Cardiovascular disease risk factors after diabetes diagnosis

This paper is from my PhD thesis.

Abstract

Background: There is little evidence to inform the targeted treatment of individuals found early in the diabetes disease trajectory. AIM: To describe cardiovascular disease (CVD) risk profiles and treatment of individual CVD risk factors by modelled CVD risk at diagnosis; changes in treatment, modelled CVD risk, and CVD risk factors in the 5 years following diagnosis; and how these are patterned by socioeconomic status.

Design and setting: Cohort analysis of a cluster-randomised trial (ADDITION-Europe) in general practices in Denmark, England, and the Netherlands.

Method: A total of 2418 individuals with screen-detected diabetes were divided into quartiles of modelled 10-year CVD risk at diagnosis. Changes in treatment, modelled CVD risk, and CVD risk factors were assessed at 5 years.

Results: The largest reductions in risk factors and modelled CVD risk were seen in participants who were in the highest quartile of modelled risk at baseline, suggesting that treatment was offered appropriately. Participants in the lowest quartile of risk at baseline had very similar levels of modelled CVD risk at 5 years and showed the least variation in change in modelled risk. No association was found between socioeconomic status and changes in CVD risk factors, suggesting that treatment was equitable.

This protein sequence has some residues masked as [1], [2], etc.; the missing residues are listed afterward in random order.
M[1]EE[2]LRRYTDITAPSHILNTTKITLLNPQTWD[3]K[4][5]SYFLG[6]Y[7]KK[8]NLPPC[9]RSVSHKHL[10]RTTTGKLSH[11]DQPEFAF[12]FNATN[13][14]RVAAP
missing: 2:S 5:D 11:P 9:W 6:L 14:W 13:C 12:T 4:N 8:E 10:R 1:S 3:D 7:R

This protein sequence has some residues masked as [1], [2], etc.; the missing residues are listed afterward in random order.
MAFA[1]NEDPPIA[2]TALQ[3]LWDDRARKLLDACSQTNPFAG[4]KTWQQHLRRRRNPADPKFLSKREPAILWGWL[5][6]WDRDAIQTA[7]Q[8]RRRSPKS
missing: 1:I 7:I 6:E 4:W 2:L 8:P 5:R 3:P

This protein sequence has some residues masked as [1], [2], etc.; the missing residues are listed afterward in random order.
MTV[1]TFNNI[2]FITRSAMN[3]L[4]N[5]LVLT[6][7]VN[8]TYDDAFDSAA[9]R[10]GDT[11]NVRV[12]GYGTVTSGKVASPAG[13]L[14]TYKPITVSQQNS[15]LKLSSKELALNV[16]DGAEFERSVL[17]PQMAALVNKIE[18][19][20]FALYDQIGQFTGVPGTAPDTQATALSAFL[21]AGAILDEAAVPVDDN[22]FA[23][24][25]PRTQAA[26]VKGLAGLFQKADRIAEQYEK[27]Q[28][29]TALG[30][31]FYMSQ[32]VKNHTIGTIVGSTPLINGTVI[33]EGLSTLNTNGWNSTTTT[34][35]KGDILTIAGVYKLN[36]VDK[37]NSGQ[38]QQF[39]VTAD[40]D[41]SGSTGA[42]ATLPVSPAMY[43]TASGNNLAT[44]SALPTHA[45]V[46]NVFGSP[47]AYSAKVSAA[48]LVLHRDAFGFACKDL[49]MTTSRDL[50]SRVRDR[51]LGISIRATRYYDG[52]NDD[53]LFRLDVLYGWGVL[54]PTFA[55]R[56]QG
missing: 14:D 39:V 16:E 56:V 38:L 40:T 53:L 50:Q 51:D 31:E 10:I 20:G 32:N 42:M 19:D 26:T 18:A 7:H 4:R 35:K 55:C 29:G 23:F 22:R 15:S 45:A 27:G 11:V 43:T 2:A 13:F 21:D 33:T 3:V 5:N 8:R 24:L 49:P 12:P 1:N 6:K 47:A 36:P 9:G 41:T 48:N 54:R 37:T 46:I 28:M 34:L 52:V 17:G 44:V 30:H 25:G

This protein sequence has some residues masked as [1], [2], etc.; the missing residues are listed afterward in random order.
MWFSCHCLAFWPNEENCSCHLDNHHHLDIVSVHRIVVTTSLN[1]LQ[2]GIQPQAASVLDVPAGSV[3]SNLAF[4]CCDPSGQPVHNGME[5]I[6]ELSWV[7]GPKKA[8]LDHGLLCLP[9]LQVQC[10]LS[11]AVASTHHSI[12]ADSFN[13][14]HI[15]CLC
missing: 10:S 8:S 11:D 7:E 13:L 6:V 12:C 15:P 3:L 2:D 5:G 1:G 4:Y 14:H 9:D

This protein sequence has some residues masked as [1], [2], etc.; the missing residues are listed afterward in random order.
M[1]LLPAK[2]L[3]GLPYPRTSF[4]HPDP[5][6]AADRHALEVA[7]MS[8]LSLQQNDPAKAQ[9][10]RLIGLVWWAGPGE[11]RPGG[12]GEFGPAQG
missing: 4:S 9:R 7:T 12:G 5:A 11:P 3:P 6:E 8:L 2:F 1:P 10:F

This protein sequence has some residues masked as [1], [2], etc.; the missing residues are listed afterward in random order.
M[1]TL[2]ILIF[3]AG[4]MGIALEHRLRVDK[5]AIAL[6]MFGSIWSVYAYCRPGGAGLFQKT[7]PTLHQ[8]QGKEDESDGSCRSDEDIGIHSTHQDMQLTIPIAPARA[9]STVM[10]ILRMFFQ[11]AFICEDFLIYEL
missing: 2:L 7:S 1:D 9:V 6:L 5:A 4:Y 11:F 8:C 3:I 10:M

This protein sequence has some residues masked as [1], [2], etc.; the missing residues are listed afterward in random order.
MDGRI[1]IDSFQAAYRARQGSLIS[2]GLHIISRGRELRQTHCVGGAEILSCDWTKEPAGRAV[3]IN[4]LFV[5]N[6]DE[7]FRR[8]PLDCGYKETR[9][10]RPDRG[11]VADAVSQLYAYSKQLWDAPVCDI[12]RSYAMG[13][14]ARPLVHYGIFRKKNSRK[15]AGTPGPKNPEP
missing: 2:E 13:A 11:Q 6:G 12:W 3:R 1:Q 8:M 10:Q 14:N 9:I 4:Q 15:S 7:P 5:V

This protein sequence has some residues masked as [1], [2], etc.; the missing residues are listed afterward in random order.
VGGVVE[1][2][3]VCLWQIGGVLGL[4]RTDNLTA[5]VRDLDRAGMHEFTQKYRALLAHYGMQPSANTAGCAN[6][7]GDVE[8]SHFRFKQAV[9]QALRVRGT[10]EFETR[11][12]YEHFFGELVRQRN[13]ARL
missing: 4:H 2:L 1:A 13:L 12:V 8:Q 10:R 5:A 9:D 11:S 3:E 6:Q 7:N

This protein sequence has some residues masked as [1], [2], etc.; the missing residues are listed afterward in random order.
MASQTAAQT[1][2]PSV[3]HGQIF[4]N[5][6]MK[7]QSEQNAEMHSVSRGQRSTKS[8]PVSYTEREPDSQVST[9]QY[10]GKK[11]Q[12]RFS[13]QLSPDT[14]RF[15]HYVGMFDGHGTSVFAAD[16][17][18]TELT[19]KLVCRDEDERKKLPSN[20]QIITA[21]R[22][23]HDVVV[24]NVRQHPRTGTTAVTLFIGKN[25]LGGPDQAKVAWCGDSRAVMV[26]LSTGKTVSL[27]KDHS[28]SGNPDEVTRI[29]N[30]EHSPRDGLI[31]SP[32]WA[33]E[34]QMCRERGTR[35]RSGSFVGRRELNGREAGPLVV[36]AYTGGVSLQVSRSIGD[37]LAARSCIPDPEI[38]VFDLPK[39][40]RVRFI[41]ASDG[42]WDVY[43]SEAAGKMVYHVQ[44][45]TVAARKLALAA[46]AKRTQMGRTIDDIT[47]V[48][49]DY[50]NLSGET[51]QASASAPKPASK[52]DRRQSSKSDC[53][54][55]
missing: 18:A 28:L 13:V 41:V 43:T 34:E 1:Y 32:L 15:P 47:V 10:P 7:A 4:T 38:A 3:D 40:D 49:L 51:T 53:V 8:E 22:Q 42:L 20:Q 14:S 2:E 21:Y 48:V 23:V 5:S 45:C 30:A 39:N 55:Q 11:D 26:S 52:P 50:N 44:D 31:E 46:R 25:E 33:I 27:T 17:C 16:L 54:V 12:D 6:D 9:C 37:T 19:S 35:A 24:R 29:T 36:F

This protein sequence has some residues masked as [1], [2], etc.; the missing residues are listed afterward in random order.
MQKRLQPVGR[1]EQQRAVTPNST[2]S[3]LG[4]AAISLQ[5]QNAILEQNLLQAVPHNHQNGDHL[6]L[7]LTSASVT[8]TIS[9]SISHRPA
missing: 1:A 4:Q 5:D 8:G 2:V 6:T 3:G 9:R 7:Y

Conclusion: Diabetes management requires setting of individualised attainable targets. This analysis provides a reference point for patients, clinicians, and policymakers when considering goals for changes in risk factors early in the course of the disease that account for the diverse cardiometabolic profile present in individuals who are newly diagnosed with type 2 diabetes.

Reference

Black, J. A., Sharp, S. J., Wareham, N. J., Sandbæk, A., Rutten, G. E., Lauritzen, T., … Simmons, R. K. (2014). Change in cardiovascular risk factors following early diagnosis of type 2 diabetes: a cohort analysis of a cluster-randomised trial. The British Journal of General Practice : The Journal of the Royal College of General Practitioners, 64(621), e208–16. doi:10.3399/bjgp14X677833

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